Yankees and Judge still haven’t agreed on 2022 salary; they are scheduled for an arbitration hearing to determine whether the judge will get $21 million, as he requested, or the Yankees’ offer of $17 million.

“Just getting into extension talks has been a blessing,” Judge said. “I never thought in my life that I would have this opportunity. It is not something guaranteed. Just to even think about going that route with the Yankees is something special. I know I was guaranteed last year; it was a refereeing year, and that’s what I’m going to focus on. I have a year to play and the contract extensions are fine, but I have more important things to focus on.

It’s hard to predict how Judge will age, as there’s never been a player of his size to use as a basis of comparison. Judge is the only position player in the history of the sport, according to Baseball Reference, to be at least 6-foot-7 and 275 pounds.

Adam Dunn was close, an inch shorter than Judge and a bit heavier. A reliable 40-homer hitter until age 30, Dunn did not age well and finished before his 35th birthday. The best comparison is Judge’s teammate Giancarlo Stanton, who is listed at 6-foot-6, 245 pounds and is signed until 37.

The Yankees accepted this contract (with some salary relief) in a trade with Miami after the 2017 season. It was natural for them to commit to Judge for the same term as Stanton, who has about two and a half years of more. But was it smart?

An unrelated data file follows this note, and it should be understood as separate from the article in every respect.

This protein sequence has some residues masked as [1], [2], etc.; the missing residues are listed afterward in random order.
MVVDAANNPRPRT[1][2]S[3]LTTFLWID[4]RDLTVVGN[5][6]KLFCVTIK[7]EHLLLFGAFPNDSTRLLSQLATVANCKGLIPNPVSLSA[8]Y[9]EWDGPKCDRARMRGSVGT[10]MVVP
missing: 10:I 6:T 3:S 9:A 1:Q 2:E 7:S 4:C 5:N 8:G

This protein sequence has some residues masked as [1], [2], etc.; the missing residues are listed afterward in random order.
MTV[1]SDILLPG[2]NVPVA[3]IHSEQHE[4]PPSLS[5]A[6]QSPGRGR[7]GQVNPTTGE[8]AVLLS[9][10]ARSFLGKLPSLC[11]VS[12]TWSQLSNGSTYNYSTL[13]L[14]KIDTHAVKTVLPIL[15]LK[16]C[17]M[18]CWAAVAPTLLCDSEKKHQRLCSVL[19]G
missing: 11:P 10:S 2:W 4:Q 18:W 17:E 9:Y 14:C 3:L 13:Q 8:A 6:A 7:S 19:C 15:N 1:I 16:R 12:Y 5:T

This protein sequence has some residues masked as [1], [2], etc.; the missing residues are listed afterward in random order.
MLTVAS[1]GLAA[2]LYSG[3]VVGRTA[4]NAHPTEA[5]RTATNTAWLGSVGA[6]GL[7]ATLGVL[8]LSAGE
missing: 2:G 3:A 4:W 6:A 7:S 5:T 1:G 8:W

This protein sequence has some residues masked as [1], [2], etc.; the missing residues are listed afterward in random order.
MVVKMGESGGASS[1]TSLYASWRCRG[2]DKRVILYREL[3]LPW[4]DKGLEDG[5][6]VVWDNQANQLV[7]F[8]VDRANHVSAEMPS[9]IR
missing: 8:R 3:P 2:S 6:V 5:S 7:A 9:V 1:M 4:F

Stanton, who homered in the front row of right field seats on Friday, has had two healthy seasons in New York, and two cut short by injury. Judge followed a similar pattern: He was durable as a rookie and again last season, but missed 37% of Yankees games in the intervening three years.

This season, Judge could be forced to miss Yankees games in Toronto. Only players vaccinated against the coronavirus will be allowed to enter Canada, and Judge has been coy about his vaccination status. Cashman wouldn’t say what role, if any, that played in the negotiations.

When the Red Sox signed infielder Trevor Story (six, $140 million) last month, they made it a prerequisite for Story to receive the vaccine. It’s a sensible request for a player in a team sport — especially for an influential star in the clubhouse, like Judge with the Yankees.

“He’s the ultimate teammate,” manager Aaron Boone said. “He’s probably the biggest leader in this room and he’s an incredible player who wants to go out and be big and wants nothing more than to be part of a Championship club. There’s no doubt in my mind that what whatever the outcome, nothing will change the way Aaron approaches things.

Boone was speaking before the game, shortly after Judge met reporters near his locker. He now has the space at the end of the clubhouse, between an empty stall and the entrance to the no-go areas. It is a symbol of judge status, awarded by club house manager Rob Cucuzza. Previous occupants have included Jorge Posada, Carlos Beltran and Brett Gardner.

“I talked to Gardy about it a bit – he said, ‘Take care of it,'” Judge said. “It’s an incredible honour. I actually talked to Robby about it, he asked me if I wanted to be here. I said, ‘I just appreciate that you think I deserve to be here, it means a lot.’ I hope I’ll keep this record well.

It can be a short term rental.